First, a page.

September 4, 2013

Intel Firms Up Fortran, Steps to Standards

Nicole Hemsoth

Following Intel's low-key announcement today of updates to Cluster Studio and Parallel Studio, we spoke with its software and tools guru, James Reinders, about what these enhancements mean for Xeon Phi, Fortran development, and the advancement along standards lines, including OpenMP 4.0 and....

This morning Intel rather quietly pushed updates out around their Cluster Studio and Parallel Studio suites, both of which are aimed at improving the range and scope of applications set to run on its Xeon Phi, Broadwell, Haswell and beyond.

Many of the updates are forward-looking and revolve around wrapping around standards, including OpenMP 4.0 and Fortran 2003 and 2008, the company’s software and tools guru, James Reinders, told us today.

Intel generally rolls out support for their upcoming processors a year or more in advance, as they’ve done with Sandy Bridge, Ivy Bridge and Haswell–and they’re treating Xeon Phi no differently. “We’re focusing on making Xeon and Xeon Phi programming similar and want to move forward with putting the support before the silicon.”

“The key for us with Phi has been to give the ability to program in a common manner between Xeon and Xeon phi. We have some features now that show how we’re going to be able to bridge the current generation of Phi to the future Knight’s Landing chips, which are in development now.  Some of the functionality starts to show up in our tools this year, so in terms of things like AVX -512, our tools are ready.  There will be some updates in October that bring it into full force in our suite, but for the first time we’re talking about that being part of our products.”

In addition to prepping its dev base for future developments, Reinders says they’ve also worked on boosting performance on the suite compilers and libraries. But the real meat for the scientific computing set is in the Fortran enhancements on both 2003 and 2008. “Interest in Fortran is incredibly high. It’s far from a dying language…more people are programming in Fortran than there were 10 years ago and it’s really stepped up as a language that embraces parallelism.”

The company has done a great deal of development work on Fortran 2003 and 2008, but Reinders says that the future of Fortran (2013) is still something that they’re watching. At the moment, 2008 in particular stands apart as the standard that stands out with its due concurrent and coarray elements that give it a boost and help it wrap around parallelism. “Couple the advantages of Fortran 2008 with Open 4.0 and it’s not only a viable language-it’s arguably the very best language for scientific programmers to be coding in on high performance architectures,” said Reinders.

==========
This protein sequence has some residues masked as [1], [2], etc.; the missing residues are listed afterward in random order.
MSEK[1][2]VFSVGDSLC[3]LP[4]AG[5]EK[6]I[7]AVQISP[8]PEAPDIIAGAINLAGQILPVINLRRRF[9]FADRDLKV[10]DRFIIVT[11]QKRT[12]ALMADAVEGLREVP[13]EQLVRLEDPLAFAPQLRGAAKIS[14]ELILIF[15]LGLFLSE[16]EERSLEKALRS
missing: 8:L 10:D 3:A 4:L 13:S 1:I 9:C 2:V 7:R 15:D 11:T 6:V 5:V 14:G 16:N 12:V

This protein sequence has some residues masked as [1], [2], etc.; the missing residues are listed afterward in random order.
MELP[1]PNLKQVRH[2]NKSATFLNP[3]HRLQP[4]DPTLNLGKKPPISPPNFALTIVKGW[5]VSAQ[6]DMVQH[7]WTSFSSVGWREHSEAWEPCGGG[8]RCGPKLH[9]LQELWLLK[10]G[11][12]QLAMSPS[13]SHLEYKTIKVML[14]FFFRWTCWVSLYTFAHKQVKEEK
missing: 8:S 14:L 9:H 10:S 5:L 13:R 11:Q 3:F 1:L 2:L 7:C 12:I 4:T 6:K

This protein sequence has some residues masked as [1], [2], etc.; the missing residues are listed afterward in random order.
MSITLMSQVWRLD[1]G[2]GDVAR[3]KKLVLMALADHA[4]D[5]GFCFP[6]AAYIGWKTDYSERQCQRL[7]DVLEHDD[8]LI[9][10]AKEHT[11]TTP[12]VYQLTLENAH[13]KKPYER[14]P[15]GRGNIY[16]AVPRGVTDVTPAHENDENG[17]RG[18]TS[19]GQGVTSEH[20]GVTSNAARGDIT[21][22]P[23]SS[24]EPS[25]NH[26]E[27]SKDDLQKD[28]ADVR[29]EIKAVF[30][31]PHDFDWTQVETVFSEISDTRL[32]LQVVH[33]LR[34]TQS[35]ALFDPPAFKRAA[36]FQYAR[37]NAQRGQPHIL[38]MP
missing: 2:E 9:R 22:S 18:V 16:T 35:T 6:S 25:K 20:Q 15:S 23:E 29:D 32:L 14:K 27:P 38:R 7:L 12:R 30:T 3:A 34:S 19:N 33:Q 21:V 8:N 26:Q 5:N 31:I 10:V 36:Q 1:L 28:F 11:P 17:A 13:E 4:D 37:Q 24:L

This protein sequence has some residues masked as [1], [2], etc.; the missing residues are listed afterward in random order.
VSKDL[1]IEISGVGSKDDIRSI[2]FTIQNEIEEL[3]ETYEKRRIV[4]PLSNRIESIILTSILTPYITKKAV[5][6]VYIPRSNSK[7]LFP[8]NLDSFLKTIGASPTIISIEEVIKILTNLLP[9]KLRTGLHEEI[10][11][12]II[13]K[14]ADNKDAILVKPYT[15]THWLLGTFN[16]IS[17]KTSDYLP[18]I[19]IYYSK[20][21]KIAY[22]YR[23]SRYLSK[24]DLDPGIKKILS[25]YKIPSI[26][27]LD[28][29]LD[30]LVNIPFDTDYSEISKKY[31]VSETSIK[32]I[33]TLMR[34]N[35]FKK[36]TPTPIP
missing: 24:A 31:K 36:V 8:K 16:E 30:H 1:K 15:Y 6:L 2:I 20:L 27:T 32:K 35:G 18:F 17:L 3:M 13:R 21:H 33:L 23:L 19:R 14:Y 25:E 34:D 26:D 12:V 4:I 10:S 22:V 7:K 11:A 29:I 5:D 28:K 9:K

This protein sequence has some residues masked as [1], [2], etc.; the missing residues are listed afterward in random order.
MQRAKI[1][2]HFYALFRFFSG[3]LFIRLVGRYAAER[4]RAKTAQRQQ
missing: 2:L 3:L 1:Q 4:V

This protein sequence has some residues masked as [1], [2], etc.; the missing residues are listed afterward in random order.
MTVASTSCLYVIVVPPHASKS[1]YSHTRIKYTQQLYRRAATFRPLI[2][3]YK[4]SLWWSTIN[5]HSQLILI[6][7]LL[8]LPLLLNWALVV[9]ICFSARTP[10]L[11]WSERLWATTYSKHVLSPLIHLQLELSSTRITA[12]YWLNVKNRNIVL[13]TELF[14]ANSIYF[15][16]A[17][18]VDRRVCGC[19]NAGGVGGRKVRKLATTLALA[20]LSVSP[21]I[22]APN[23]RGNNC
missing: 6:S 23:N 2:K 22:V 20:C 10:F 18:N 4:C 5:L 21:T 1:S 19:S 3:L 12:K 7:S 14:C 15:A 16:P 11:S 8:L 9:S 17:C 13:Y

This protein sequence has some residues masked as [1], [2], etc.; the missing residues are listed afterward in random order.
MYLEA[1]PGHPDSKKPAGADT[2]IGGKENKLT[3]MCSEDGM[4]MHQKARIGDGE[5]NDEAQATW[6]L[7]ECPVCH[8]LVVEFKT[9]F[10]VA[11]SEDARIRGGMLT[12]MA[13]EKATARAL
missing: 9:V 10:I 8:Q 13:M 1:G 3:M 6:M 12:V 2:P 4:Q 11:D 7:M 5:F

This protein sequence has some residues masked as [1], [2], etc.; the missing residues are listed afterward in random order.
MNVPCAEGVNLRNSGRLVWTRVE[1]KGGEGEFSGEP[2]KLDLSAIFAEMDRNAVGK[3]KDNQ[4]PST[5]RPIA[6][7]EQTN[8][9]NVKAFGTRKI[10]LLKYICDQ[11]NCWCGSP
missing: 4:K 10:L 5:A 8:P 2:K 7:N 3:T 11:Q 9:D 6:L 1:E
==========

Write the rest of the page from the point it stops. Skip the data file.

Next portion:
Aside from the further work on Fortran, there are some added elements in their cluster suite that have appeal beyond the C , C++ and Fortran developer crowd. Java adds an interesting element into the mix, which Reinders says they’re addressing for mixed applications. As he noted, “some developers have Java in their applications (usually C or C++–not Fortran) and our tools can support that, especially in our performance analysis and coding tools that understand when Java gets mixed in.”

More specifically, he says these tools can understand it enough to give useful feedback. So for instance, instead of spending a long time in the Java interpreter, the tools can show the Java code itself—and what aspects of the Java code are problematic instead of just attributing it to the interpreter, which is more useful. Again, this is a side element—the real focus here is not on the Java side, even though Reinders says he’s seen a few examples of some users spinning some serious numerics with it.

With all the chatter around standards, it was hard not to mention the HAS announcement last week. Reinders says that while there is no doubt that heterogeneous computing is here to stay, the vision about what heterogeneity actually means is still very much up in the air.

“The HSA proponents are weak on their support for CPUs versus GPUs,” he says. “It’s a concern…I think that true standards should be geared toward a wide variety of hardware and even-handed support should be granted for the different ways it might be implemented. It’s too early to call winners and it’s too early to emphasize the GPU as the preferred method of doing parallelism, for instance.” He says he believes it will work itself out over time based on what the market actually asks for—but for now, it’s not even clear what potential customers will want to buy on the CPU/GPU front.

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